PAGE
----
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Will the US follow Europe with hydrocarbons?


USA: While flammable hydrocarbon refrigerants are now commonplace in Europe, a leading US manufacturer, faced with a global drive to reduce HFCs, wonders if and when they will be accepted in the US.

Isobutane is the norm in domestic refrigerators across Europe and elsewhere, and other flammable hydrocarbons are available and widely used in plug-in commercial refrigerators and even in chillers.

The US has been far more reticent in accepting hydrocarbons. Propane (R290) was approved for use in certain commercial applications in 2011 but it was not until last year that a number of others were approved for use under the EPA’s Significant New Alternatives Policy (SNAP) programme. Despite this delay in the US, the country’s leading component manufacturers have long since been researching, developing and supplying hydrocarbon compatible products for overseas markets.

Writing in E360 Outlook – the house magazine of compressor manufacturer Emerson Climate Technologies – director of marketing Allen Wicher speculates whether the many benefits of flammable refrigerants will ever outweigh their perceived risks in the US.

“When it comes to adherence to environmentally sound practices, the European Union and its member countries have consistently been ahead of the curve,” he writes. “The EU’s F-gas regulations were among the world’s first actions to phase down hydrofluorocarbon refrigerants in favour of GWP natural alternatives. At the same time, consumer, OEM and retailer preferences for sustainable goods and eco-friendly systems contributed to driving compliance with these regulations.

According to Wicher, the use of R290 (propane), specifically, in commercial refrigeration is the subject of much debate in the US. “Its A3, flammable classification conjures up negative connotations in the minds of operators, technicians and public officials alike: beliefs that when examined closer are largely unfounded,” he says.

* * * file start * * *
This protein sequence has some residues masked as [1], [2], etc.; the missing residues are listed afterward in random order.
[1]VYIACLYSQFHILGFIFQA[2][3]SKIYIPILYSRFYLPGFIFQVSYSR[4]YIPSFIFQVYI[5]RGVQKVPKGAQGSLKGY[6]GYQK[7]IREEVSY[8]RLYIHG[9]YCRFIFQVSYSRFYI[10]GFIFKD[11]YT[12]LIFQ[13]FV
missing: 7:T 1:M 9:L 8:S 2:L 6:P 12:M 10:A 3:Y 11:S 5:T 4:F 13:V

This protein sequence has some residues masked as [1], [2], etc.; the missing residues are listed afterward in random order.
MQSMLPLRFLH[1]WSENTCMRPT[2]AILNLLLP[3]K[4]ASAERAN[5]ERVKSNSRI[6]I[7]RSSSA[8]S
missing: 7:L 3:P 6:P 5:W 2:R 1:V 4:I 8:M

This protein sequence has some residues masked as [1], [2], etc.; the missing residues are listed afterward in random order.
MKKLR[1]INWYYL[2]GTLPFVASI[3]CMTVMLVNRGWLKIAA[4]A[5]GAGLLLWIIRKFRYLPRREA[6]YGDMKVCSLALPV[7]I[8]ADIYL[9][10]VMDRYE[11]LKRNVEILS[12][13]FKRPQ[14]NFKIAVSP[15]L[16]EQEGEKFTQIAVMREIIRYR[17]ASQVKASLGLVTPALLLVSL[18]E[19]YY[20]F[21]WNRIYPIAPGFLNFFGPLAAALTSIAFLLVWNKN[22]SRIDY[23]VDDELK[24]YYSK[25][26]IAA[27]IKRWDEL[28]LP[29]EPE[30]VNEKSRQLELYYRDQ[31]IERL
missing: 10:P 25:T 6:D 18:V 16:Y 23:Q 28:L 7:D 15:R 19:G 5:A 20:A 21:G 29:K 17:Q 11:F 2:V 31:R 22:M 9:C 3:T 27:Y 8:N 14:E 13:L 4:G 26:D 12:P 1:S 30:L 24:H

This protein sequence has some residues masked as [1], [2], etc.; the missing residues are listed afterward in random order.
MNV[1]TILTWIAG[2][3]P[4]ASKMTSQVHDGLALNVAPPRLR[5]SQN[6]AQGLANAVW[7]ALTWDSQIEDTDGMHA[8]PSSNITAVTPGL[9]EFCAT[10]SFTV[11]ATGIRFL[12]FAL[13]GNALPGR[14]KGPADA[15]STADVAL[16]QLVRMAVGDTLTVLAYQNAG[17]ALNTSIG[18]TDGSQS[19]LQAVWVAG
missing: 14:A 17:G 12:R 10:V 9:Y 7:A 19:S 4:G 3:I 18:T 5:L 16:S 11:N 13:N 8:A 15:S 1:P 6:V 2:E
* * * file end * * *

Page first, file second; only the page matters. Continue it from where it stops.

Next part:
“In Europe, the use of R290 based equipment is well into its second decade and continues to play a big role. Some leading retailers are even making it a cornerstone of their refrigeration portfolio. How this may influence R290 perceptions and its subsequent adoption in the US remains to be seen.”

Results from Emerson’s test labs, comparing EER of R404A to R290 in medium back pressure (MBP) and low back pressure (LBP), show a significant improvement when using R290. Testing takes place in a controlled environment designed to simulate typical operating conditions

He discusses R290’s environmental credentials: non-toxic, a GWP of 3 and zero ODP, albeit with its high flammability. He also praises its excellent thermodynamic properties — such as pressure, low back pressure, volumetric capacity, capacity and coefficient of performance. “Similar to R22, and even outperforming it in certain parameters,” he says.

“In Emerson Climate Technologies’ test labs and published studies alike, R290 consistently outperforms R404A in energy efficiencies.